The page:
Dear Jew in the City,
A few weeks ago, you discussed when Moshiach will come. What will happen when he gets here?
Ah, a follow-up question! I love a good sequel as much as the next guy but with rare exception, they’re usually not as satisfying as the original. Here, too, I’ll answer the question but it may not be so satisfying if you’re expecting an age of miracles. Which is a shame, because it should be extremely satisfying, with or without miracles.
Maimonides addresses this topic in the very last chapter of his magnum opus, the Mishneh Torah. In Hilchos Melachim (the Laws of Kings), chapter 12, he writes, “Don’t think that any aspect of the world’s nature will change in the messianic era or that there will be anything new in the work of creation. Rather, the world will continue as it always has” (12:1). That actually sounds pretty mundane. In the next halacha, the Rambam quotes the Talmud (Brachos 34b) that the only difference between the world as it currently is and the messianic era is the absence of our subjugation to the other nations. That part sounds rather significant!
The Rambam acknowledges verses like Isaiah 11:6, which states, “The wolf will dwell with the lamb and the leopard will lie down with the kid” but he explains that such things are metaphors for how Israel will finally dwell peacefully with her neighbors, who currently attack her like predators. He says that other such prophecies are likewise allegorical and, when the messianic era arrives, we will understand all the metaphors.
So let’s look at what will occur:
First and foremost, the Beis HaMikdash (Temple) will be rebuilt. The prophet Ezekiel foretold this when he wrote, “I place My Sanctuary in their midst forever…The nations will know that I am God, Who sanctifies Israel, when My Sanctuary will be in their midst forever” (Ezekiel 37:26-28). The future third Temple is described in great detail starting in Ezekiel chapter 40.
Additionally, the exiled Jews around the world will be returned to the land of Israel. The Torah itself foretells this (“God will return your captives…He will gather you from among all the nations where God has scattered you…” Deuteronomy chapter 30). This promise is reiterated in Isaiah chapters 11 and 43, Jeremiah chapter 23, Ezekiel chapters 20, 36, and 39, and Amos chapter 9. This includes the ten “lost” Tribes (see Talmud Sanhedrin 110b). [That the Moshiach is the one who will spearhead the rebuilding of the Temple and the ingathering of the exiles is codified in Hilchos Melachim 11:1.]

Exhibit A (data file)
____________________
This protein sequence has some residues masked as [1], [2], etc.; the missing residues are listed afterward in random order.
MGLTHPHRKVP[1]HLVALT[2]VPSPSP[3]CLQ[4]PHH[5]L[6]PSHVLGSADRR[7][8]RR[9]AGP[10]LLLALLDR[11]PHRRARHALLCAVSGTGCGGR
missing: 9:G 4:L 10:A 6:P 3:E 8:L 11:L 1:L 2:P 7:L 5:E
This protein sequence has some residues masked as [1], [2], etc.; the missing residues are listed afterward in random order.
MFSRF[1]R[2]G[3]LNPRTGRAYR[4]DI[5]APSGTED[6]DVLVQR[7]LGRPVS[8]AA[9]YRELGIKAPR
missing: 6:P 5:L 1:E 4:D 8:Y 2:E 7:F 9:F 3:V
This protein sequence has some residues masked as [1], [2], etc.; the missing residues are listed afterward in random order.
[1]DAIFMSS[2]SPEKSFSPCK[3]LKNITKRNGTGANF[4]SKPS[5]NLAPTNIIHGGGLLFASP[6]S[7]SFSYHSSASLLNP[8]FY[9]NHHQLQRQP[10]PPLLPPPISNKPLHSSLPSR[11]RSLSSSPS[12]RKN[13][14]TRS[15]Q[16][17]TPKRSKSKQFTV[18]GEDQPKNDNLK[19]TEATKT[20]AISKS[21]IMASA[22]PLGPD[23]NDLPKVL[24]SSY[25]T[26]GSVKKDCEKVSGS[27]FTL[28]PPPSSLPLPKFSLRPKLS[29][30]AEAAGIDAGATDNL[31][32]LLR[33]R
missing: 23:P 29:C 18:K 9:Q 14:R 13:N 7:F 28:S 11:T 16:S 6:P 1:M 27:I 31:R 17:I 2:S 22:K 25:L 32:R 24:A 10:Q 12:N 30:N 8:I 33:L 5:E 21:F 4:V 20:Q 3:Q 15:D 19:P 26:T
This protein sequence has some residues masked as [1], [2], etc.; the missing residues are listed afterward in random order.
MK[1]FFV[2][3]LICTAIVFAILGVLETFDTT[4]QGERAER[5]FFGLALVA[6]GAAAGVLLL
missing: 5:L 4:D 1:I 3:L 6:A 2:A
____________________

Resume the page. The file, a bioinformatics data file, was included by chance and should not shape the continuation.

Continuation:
In the messianic era, good will triumph over evil. Zephaniah 3:13 tells us that “The remnant of Israel will do no wrong, they will speak no lies and a deceitful tongue will not be found in their mouth.” Other chapters that describe the ascent of righteousness include Isaiah 60, Jeremiah 50, Ezekiel 37 and Malachi 3.
Not only that, the whole world will abandon idolatry and turn to the service of God. Isaiah 40:5 tells us that “The glory of God will be revealed; all flesh will see it together because the mouth of God has spoken.” That other nations will join us in this service is evident from such verses as Zechariah 14:9, “God will reign over the entire earth. On that day God will be One and His Name One.” Other sources for this include Isaiah chapters 2, 11 and 52, Jeremiah 31, Joel 3, Micah 4, Zephaniah 3 and Zechariah 9.
The promise of peace also appears throughout Tanach. Both Isaiah 2:4 and Michah 4:3 tell us that “…they will beat their swords into plowshares and their spears into pruning-hooks. Nation will not lift sword against nation, and they will not wage war any longer.” Hosea 2 and Zechariah 9 also describe world peace, while the aforementioned metaphors of predator and prey dwelling together peacefully appear in Isaiah 11 and 65.
I’m not even getting into the revival of the dead, which is an event subsequent to and separate from the arrival of Moshiach (and perhaps a topic for another day).
Returning to the Rambam, he tells us that we don’t await the messianic era in order to party, to be honored or to rule the world. We’re not in it for any selfish motivation or temporal pleasure. Rather, we yearn to be able to serve God without the distraction of oppression so that we can get closer to Him (Melachim 12:4).
The details of how all these things will come about are unknown. All we have is the “big picture” that God revealed to the prophets, not an exhaustive play-by-play. We’ll find out the details when they happen. The Rambam tells us we shouldn’t be concerned with all the fanciful stories (which he considers metaphors) because they are not essential to our faith in the messianic era (Melachim 12:2).
The world will be a wonderful place with the Temple rebuilt, the Jews in Israel and the other nations not oppressing us. Maybe a lion won’t literally eat straw like an ox (Isaiah 65:25), we won’t literally fly on eagles’ wings (Isaiah 40:31) and women won’t literally give birth every day (Talmud Shabbos 30b). But will an absence of such things really spoil your enjoyment of the Messianic era? Somehow I think it’ll still be a pretty good deal!
Rabbi Jack Abramowitz
JITC Educational Correspondent